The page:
3. Both Derrick Favors and Rudy Gobert played in all four games, but they only played together in two of the four (and for just 12 total minutes against Houston). Jae Crowder started 11 games this season and three of those 11 starts came against Houston (all except the first meeting). His plus-22 over the four games was the best mark on the Jazz.
4. Utah's Crowder-instead-of-Favors lineup was a plus-4 in its 44 minutes against the Rockets, holding the Rockets to 98 points on 99 possessions.
5. James Harden and Gerald Green combined to shoot 23-for-63 (37 percent) from 3-point range. All other Rockets shot 23-for-89 (26 percent).
6. Harden totaled 12 free throw attempts in Utah's two wins and 31 free throw attempts in Houston's two wins. He took 33 percent of his shots in the restricted area, a higher rate than he averaged over the full season (27 percent). He also shot better in the restricted area (19-for-29, 66 percent) than his season-long mark (59 percent).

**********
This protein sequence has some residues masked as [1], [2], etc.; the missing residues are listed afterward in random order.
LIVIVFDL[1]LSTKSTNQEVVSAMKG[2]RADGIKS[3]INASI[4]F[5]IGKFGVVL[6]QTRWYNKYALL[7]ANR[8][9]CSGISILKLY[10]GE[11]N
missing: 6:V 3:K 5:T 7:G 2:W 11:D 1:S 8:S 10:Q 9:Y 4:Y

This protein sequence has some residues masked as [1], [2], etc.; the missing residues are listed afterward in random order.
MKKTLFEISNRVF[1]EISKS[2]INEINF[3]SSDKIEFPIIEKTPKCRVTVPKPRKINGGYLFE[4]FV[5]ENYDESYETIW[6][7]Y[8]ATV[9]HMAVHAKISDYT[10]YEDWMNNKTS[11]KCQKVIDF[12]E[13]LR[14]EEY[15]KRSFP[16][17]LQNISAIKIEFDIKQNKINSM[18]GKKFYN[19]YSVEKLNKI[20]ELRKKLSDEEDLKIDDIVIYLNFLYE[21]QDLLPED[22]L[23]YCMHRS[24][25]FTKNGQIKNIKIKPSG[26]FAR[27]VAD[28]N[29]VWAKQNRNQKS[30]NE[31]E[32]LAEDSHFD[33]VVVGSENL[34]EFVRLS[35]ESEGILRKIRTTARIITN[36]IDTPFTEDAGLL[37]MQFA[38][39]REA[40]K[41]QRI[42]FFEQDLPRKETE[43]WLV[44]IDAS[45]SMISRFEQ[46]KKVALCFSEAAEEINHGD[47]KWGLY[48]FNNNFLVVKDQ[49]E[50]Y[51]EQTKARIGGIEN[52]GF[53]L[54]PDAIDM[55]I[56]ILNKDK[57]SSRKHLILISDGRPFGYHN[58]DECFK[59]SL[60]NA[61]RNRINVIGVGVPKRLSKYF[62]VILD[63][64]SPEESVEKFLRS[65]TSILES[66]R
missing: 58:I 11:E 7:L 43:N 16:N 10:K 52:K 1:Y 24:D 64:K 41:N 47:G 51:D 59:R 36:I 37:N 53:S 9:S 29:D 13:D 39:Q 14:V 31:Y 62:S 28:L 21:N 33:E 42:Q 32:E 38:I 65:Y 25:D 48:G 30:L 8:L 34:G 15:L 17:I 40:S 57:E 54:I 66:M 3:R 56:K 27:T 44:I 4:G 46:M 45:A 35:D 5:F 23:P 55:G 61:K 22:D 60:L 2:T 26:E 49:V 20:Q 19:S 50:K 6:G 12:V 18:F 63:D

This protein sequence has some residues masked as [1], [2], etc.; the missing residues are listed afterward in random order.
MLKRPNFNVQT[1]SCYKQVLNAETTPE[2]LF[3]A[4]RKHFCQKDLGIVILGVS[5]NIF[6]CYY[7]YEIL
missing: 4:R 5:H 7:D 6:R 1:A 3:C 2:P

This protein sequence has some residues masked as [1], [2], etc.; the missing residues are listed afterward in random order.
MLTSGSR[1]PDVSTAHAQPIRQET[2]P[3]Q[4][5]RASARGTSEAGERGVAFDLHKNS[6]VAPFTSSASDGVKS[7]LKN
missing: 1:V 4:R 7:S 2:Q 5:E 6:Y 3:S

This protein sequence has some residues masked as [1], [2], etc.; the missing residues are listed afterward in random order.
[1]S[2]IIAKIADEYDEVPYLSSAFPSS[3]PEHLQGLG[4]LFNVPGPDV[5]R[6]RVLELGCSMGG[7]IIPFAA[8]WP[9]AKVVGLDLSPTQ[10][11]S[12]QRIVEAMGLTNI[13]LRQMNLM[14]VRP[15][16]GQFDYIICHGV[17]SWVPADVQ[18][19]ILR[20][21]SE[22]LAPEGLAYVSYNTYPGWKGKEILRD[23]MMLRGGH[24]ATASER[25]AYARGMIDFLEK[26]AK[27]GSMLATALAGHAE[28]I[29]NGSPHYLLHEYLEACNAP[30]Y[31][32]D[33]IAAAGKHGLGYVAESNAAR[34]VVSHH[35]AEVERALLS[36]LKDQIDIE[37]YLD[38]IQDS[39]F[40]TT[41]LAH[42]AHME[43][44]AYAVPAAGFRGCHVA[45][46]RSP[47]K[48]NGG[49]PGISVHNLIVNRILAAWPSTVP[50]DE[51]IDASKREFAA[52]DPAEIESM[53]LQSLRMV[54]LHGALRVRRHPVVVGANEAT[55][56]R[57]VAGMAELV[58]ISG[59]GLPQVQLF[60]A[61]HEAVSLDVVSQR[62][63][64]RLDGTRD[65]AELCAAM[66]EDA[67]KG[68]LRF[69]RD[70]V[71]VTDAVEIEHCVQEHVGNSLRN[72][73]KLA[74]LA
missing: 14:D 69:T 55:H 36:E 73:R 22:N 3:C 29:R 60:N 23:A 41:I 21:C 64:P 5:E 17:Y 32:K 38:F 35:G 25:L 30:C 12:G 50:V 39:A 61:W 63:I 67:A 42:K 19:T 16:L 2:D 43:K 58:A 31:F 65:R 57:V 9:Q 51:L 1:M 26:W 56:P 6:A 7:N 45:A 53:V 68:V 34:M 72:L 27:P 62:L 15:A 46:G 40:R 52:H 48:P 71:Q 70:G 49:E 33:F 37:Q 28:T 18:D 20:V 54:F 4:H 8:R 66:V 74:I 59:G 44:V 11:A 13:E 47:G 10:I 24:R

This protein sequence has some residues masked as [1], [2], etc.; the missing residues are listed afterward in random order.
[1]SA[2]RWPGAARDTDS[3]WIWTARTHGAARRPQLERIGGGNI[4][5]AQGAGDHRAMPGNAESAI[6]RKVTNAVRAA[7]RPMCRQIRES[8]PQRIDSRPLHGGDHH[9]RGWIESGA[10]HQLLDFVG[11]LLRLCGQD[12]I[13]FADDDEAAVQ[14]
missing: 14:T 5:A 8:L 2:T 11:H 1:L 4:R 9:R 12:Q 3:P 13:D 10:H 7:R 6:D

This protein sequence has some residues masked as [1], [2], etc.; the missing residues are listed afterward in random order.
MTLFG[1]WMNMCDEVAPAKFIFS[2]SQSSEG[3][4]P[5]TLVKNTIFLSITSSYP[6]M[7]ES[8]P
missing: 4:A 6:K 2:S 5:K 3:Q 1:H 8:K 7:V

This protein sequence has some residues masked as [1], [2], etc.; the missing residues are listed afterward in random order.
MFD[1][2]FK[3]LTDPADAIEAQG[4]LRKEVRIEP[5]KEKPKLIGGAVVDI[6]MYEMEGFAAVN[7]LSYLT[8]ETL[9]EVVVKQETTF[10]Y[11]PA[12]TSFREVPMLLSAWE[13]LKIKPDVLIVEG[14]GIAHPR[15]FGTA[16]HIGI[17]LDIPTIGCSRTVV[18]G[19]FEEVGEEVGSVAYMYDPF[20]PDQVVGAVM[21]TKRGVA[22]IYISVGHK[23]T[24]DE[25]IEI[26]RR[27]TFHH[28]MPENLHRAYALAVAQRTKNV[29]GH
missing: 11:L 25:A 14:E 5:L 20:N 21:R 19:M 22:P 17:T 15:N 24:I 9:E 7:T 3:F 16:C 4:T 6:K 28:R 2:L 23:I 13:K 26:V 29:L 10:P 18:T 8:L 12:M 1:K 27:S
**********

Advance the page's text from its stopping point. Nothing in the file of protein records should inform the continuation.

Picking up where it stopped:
7. Ricky Rubio was the primary defender on Harden and the Jazz held the Rockets to just 113 points on those 123 possessions (91.8 per 100). With Rubio out, Royce O'Neale was the primary defender on Harden in last year's conference semifinals, and the Jazz weren't as successful.
8. Eric Gordon was the primary defender on Mitchell, who shot 14-for-25 (56 percent) in the first meeting and 18-for-55 (33 percent) over the last three.